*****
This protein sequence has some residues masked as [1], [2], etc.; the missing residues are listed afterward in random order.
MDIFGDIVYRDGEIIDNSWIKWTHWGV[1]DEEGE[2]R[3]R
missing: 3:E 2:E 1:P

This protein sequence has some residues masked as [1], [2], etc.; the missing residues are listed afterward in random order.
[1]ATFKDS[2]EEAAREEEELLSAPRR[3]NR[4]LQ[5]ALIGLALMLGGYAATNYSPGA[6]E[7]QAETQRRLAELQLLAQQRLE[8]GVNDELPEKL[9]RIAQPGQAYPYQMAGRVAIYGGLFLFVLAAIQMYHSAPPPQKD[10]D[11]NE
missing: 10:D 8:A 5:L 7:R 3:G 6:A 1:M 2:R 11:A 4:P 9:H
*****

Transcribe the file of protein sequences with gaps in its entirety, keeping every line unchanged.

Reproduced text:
This protein sequence has some residues masked as [1], [2], etc.; the missing residues are listed afterward in random order.
MDIFGDIVYRDGEIIDNSWIKWTHWGV[1]DEEGE[2]R[3]R
missing: 3:E 2:E 1:P

This protein sequence has some residues masked as [1], [2], etc.; the missing residues are listed afterward in random order.
[1]ATFKDS[2]EEAAREEEELLSAPRR[3]NR[4]LQ[5]ALIGLALMLGGYAATNYSPGA[6]E[7]QAETQRRLAELQLLAQQRLE[8]GVNDELPEKL[9]RIAQPGQAYPYQMAGRVAIYGGLFLFVLAAIQMYHSAPPPQKD[10]D[11]NE
missing: 10:D 8:A 5:L 7:R 3:G 6:A 1:M 2:R 11:A 4:P 9:H